After the opening, the player’s training wheels are removed and although there is a main storyline, which unfolds depending on which choices the player makes, there is a tremendous amount of freedom here. Despite the futuristic setting, The Outer Worlds carries the air of a Western, with the adventure on the first planet in particular feeling like it could’ve been the base of a cowboy story just as much as a space adventure. There is a ton of replayability here too, with storylines that really force the player to make moral choices. Finally, the addition of dark and cynical humor adds another layer, and we’d go as far as to say that The Outer Worlds’ writing is perhaps the game’s strongest suit.


It’s not often that the audiovisual aspects of a game take up the bulk of a review, but in the case of The Outer Worlds, these aspects are perhaps the main reason to pick up or (avoid) the Spacer’s Choice Edition. After all, beneath all the alleged fancy new bells and whistles, the game remains exactly the same under the hood as the previous release, albeit, with one change that affects gameplay. We’ll get back to that a bit further down in the gameplay section of this review, but first, let’s take a look at what’s new in terms of visuals. Full disclosure: while our fellow reviewer took a look at the base game back in 2019 on PS4, yours truly played through the game’s Switch version, which does affect our perception of this Spacer’s Choice Edition. The Switch version of The Outer Worlds was a blurry, muddy mess when it initially launched, and although it has received numerous performance patches since, it’s a far cry from any other versions. We’d even say that it was a miracle that Obsidian got the game to run on the hybrid handheld in the first place.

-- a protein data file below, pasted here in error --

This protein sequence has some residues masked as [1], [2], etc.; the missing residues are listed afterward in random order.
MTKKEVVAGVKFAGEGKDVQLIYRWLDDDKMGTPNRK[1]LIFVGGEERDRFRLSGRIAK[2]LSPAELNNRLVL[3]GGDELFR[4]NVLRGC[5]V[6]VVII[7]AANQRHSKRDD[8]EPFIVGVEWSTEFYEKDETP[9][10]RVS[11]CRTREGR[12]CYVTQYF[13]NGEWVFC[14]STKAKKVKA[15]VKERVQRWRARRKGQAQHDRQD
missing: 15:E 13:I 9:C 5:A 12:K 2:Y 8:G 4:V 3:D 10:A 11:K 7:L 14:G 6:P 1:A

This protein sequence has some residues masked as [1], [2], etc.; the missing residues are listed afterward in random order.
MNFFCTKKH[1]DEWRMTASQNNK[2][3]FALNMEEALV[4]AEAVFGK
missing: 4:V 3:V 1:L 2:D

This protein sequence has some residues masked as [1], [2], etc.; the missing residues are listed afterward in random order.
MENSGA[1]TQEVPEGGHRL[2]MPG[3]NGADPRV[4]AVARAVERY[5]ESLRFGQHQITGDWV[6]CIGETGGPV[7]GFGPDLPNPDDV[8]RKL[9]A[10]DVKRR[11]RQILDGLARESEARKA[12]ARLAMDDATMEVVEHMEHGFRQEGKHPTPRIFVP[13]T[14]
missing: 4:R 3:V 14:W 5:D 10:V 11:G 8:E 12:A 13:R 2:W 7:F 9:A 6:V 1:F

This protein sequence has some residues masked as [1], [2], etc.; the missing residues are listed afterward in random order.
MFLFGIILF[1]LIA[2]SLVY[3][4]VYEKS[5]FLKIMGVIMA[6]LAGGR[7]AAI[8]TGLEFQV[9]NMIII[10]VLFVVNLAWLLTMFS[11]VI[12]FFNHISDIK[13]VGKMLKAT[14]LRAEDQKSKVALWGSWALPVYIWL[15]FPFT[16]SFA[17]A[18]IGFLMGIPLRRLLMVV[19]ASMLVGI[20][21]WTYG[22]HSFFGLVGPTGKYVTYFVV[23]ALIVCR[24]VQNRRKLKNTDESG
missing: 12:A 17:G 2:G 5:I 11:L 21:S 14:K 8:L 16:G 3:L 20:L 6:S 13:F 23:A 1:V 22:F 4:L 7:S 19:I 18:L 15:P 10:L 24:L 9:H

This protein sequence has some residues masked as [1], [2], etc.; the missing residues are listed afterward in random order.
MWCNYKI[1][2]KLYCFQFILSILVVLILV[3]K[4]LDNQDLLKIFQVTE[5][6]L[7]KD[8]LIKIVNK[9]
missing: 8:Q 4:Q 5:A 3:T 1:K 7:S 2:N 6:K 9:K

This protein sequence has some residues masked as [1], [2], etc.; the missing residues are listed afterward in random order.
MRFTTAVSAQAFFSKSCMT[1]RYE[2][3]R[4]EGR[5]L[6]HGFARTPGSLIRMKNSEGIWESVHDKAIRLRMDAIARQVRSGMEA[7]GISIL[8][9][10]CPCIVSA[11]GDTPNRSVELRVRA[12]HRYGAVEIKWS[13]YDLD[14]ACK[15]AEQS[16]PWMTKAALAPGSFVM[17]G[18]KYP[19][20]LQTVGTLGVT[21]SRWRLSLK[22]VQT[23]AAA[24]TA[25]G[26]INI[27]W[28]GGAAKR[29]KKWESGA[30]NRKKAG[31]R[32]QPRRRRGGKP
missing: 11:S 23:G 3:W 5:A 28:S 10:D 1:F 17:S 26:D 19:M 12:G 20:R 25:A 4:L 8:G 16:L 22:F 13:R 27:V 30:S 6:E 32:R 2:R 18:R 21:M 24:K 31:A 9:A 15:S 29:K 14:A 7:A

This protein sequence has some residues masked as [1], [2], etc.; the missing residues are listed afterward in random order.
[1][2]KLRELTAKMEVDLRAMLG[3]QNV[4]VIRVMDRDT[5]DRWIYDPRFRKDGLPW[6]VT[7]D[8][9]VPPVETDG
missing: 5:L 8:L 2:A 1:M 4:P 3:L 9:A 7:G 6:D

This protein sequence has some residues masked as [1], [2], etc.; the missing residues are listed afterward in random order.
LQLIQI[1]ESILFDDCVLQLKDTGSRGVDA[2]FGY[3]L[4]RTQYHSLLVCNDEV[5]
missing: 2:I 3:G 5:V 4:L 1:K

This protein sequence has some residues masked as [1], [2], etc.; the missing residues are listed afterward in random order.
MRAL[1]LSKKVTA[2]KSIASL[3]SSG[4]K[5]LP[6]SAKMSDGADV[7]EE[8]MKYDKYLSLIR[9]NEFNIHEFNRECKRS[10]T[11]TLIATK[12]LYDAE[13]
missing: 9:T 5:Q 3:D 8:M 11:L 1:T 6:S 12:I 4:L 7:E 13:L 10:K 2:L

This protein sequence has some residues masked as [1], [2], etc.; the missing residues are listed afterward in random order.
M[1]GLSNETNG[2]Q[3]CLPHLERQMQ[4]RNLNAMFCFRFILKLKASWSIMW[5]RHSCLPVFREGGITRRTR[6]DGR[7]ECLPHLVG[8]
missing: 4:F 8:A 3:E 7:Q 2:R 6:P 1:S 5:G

So what exactly is supposed to have been improved here? Well, everything. Character models were overhauled to look more realistic, with improved detail in terms of skin and hair. New shaders and lighting changes ensure that the environment looks more alive and realistic, and you are able to tweak and finetune the visuals so that the performance matches your hardware, enabling it to run as smooth as butter too. That all sounds fine in theory, but in practice, things end up slightly differently. For starters, there seems to be somewhat of an issue with the game’s detection of optimal system settings, as everything was cranked up to the max when we started playing, and we had to significantly downscale the visuals in order to make The Outer Worlds even run properly in the first place. We initially thought that the initial poor performance had to do with the fact that we were running the game on a 2-year-old laptop with an i5 processor and a GTX 1650 Ti graphics card, but from what we gather on the game’s official Steam page, this has less to do with our hardware and more with poor optimization on behalf of Private Division. The Outer Worlds itself is a fantastic game, with a dedicated fan base, and the general consensus of that same fan base is that this is a cynical cash grab that neither Microsoft nor Obsidian had any control over, with the blame being solely in Private Division’s camp.